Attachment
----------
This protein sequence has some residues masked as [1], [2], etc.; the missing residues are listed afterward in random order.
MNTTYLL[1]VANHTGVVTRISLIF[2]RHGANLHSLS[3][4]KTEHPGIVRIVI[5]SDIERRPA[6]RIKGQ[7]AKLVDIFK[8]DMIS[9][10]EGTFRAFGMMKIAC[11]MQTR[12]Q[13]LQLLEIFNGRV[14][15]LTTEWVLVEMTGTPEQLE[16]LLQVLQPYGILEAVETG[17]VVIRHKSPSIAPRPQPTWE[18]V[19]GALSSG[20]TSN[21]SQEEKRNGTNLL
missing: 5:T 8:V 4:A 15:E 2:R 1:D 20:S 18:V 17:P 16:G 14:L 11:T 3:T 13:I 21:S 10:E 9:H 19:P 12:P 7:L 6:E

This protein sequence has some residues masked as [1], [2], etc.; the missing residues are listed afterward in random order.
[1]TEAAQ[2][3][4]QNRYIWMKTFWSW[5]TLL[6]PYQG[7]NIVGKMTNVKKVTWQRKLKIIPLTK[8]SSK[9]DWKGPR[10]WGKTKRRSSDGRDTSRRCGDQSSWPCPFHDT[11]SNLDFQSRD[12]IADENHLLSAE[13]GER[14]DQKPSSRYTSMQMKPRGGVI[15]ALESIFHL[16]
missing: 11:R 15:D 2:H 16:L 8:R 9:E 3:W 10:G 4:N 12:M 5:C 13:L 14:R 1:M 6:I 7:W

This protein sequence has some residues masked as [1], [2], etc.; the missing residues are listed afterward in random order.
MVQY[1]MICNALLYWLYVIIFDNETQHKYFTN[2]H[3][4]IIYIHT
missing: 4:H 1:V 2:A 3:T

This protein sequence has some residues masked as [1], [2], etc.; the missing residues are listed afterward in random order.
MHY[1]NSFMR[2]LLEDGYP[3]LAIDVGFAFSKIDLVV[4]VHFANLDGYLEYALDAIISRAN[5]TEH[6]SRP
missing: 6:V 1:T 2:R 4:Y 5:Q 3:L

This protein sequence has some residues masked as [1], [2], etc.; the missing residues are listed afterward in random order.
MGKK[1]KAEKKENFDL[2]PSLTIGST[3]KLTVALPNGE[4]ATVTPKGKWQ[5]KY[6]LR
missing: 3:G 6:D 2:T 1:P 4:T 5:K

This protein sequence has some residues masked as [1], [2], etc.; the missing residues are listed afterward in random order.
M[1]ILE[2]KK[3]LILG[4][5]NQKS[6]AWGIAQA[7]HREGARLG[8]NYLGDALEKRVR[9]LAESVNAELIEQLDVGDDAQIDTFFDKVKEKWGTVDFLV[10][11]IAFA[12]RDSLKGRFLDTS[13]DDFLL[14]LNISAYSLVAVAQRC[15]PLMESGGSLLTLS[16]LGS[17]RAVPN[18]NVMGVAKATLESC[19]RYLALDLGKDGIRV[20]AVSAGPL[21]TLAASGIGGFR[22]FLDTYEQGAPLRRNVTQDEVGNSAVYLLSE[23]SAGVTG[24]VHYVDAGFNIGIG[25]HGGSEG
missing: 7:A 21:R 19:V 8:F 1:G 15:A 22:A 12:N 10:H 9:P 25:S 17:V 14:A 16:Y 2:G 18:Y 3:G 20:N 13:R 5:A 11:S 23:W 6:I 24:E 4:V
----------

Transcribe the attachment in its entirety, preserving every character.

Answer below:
This protein sequence has some residues masked as [1], [2], etc.; the missing residues are listed afterward in random order.
MNTTYLL[1]VANHTGVVTRISLIF[2]RHGANLHSLS[3][4]KTEHPGIVRIVI[5]SDIERRPA[6]RIKGQ[7]AKLVDIFK[8]DMIS[9][10]EGTFRAFGMMKIAC[11]MQTR[12]Q[13]LQLLEIFNGRV[14][15]LTTEWVLVEMTGTPEQLE[16]LLQVLQPYGILEAVETG[17]VVIRHKSPSIAPRPQPTWE[18]V[19]GALSSG[20]TSN[21]SQEEKRNGTNLL
missing: 5:T 8:V 4:A 15:E 2:R 1:D 20:S 18:V 17:P 16:G 14:L 11:T 3:T 13:I 21:S 10:E 9:H 19:P 12:P 7:L 6:E

This protein sequence has some residues masked as [1], [2], etc.; the missing residues are listed afterward in random order.
[1]TEAAQ[2][3][4]QNRYIWMKTFWSW[5]TLL[6]PYQG[7]NIVGKMTNVKKVTWQRKLKIIPLTK[8]SSK[9]DWKGPR[10]WGKTKRRSSDGRDTSRRCGDQSSWPCPFHDT[11]SNLDFQSRD[12]IADENHLLSAE[13]GER[14]DQKPSSRYTSMQMKPRGGVI[15]ALESIFHL[16]
missing: 11:R 15:D 2:H 16:L 8:R 9:E 3:W 10:G 4:N 12:M 5:C 13:L 14:R 1:M 6:I 7:W

This protein sequence has some residues masked as [1], [2], etc.; the missing residues are listed afterward in random order.
MVQY[1]MICNALLYWLYVIIFDNETQHKYFTN[2]H[3][4]IIYIHT
missing: 4:H 1:V 2:A 3:T

This protein sequence has some residues masked as [1], [2], etc.; the missing residues are listed afterward in random order.
MHY[1]NSFMR[2]LLEDGYP[3]LAIDVGFAFSKIDLVV[4]VHFANLDGYLEYALDAIISRAN[5]TEH[6]SRP
missing: 6:V 1:T 2:R 4:Y 5:Q 3:L

This protein sequence has some residues masked as [1], [2], etc.; the missing residues are listed afterward in random order.
MGKK[1]KAEKKENFDL[2]PSLTIGST[3]KLTVALPNGE[4]ATVTPKGKWQ[5]KY[6]LR
missing: 3:G 6:D 2:T 1:P 4:T 5:K

This protein sequence has some residues masked as [1], [2], etc.; the missing residues are listed afterward in random order.
M[1]ILE[2]KK[3]LILG[4][5]NQKS[6]AWGIAQA[7]HREGARLG[8]NYLGDALEKRVR[9]LAESVNAELIEQLDVGDDAQIDTFFDKVKEKWGTVDFLV[10][11]IAFA[12]RDSLKGRFLDTS[13]DDFLL[14]LNISAYSLVAVAQRC[15]PLMESGGSLLTLS[16]LGS[17]RAVPN[18]NVMGVAKATLESC[19]RYLALDLGKDGIRV[20]AVSAGPL[21]TLAASGIGGFR[22]FLDTYEQGAPLRRNVTQDEVGNSAVYLLSE[23]SAGVTG[24]VHYVDAGFNIGIG[25]HGGSEG
missing: 7:A 21:R 19:V 8:F 1:G 15:A 22:A 12:N 10:H 9:P 25:S 17:V 14:A 16:Y 2:G 18:Y 3:G 20:N 13:R 5:A 11:S 23:W 6:I 24:E 4:V